All in a day's work: School bus driver charged in bank robbery


October 21, 1994|By DAN RODRICKS

Have you heard about the bank robber who made his getaway with a school bus -- while the kids were inside? I swear-ta-gahd it happened right here in Charm City, on Thursday, Oct. 6, and those who have heard the tale are still

shaking their heads over it. "A unique case," is how Lt. Larry Leeson, with 24 seen-everything years on the city police force, described the episode. It's not often a bus driver tries to squeeze a stickup into his afternoon schedule.

Here's what the cops say happened: About 2:28 p.m., a guy walked into the Mercantile Safe Deposit and Trust on Roland Avenue, near Eddie's. He told a teller he had a gun and demanded cash -- all $100 bills. (Must have been a member of what an FBI agent I know calls "The Century Club.") The teller did as ordered and then some; she made sure the robber took an explosive dye pack with him. The man ran out of the bank and behind the Roland Park post office, where the dye pack went splat. This made a mess of the money and the man's coat, so he dropped both and ran. He also dropped a wig, sunglasses and a black hat.

From there, the man went back to work. He immediately returned to the school bus he had parked near Roland Park Middle School and waited to drive 18 students home. (The man was employed by AJ Transportation, a bus company that has a contract with RPMS parents to drive their children to and from school for $7 a day.) The man then transported each student home and returned his bus to AJ Transportation on West Baltimore Street. That's where police, led by Det. Kenneth Welsh, arrested him at 4 p.m.

How did the cops know where to find their man? He had left an AJ Transportation manifest form in his discarded coat. Leeson identified the suspect as 37-year-old Sammie Warren of Argyle Avenue in Baltimore. Police tell me he has a record of drug-related arrests going to 1983. So why did AJ Transportation hire him in September?

"He passed a drug test and a physical exam," says Reginald Franklin, director of AJ Transportation. "We looked at his driving record and it was clean. I checked with the [Department of Education] and found that he had worked for two other bus companies. He came to work every day and appeared no different than anyone else."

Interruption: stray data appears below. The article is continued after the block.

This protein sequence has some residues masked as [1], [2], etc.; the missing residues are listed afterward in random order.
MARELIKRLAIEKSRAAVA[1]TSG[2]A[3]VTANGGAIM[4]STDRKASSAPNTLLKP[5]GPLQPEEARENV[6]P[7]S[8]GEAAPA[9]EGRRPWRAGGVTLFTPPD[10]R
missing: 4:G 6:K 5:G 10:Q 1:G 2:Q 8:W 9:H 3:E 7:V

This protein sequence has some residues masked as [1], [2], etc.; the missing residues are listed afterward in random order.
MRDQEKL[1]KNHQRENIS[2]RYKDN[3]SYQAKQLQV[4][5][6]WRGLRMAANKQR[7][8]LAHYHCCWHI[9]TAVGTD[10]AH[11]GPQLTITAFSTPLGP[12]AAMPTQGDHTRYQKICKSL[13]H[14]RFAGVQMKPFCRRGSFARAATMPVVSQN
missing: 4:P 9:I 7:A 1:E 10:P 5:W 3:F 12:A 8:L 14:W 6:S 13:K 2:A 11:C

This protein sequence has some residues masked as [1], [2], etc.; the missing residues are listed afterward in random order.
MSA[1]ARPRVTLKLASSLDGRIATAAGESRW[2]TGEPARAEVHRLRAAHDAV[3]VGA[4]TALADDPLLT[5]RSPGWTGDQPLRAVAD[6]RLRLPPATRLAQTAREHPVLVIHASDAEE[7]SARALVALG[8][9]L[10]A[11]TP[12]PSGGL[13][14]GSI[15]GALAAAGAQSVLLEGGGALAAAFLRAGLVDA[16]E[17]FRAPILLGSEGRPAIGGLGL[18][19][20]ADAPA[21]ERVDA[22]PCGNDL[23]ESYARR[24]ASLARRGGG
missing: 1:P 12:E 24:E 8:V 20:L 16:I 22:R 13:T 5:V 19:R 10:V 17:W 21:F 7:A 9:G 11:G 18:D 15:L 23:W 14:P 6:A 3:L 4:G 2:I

Franklin says Warren's criminal background check had not been completed by the time the school year began. (Franklin complained that the state police take up to eight weeks to report results.) But Warren was put to work because "there was no clear reason to doubt him," Franklin says. Had he known of the drug-related arrests, he would not have hired him.

Franklin told the parents of the RPMS students about the robbery the Monday after it occurred. Nothing like it had happened in his 12 years of directing a bus company. "I have a 13-year-old son myself," Franklin says, "and I can relate to what a parent would feel like in that situation."

NB Where's Mr. Sammie? In jail on $75,000 bail. Happy to hear it.

World Series ring

A popular and prominent Baltimorean -- I've sworn to keep his name under wraps for now -- has donated his 1983 World Series championship ring for an auction to benefit St. Dominic's, the 75-year-old Catholic elementary school in Hamilton. Auction organizers were awed by the donation, which, according to master collector Rob White, could be worth several thousand dollars. How much the ring brings at auction will depend on the donor's willingness to be identified by the night of the event. (So far, he has asked for anonymity.) The donor was among the happy band of men to receive the ring after the Orioles won the series in Philadelphia 11 years ago this week. "We were just overwhelmed by that donation," says Lance Berkowitz, the Hamilton pharmacist who is chairing the event. "We've been trying to raise $100,000 for St. Dominic's because the Archdiocese says the Catholic schools have to be independently funded and self-sustaining, and urban schools, like St. Dominic's, are really being crushed." The auction will be held at 7:30 p.m., Nov. 5 at Martin's Eastwind. Tickets are $30. If you want to attend, call 426-0797.

Can't get it right

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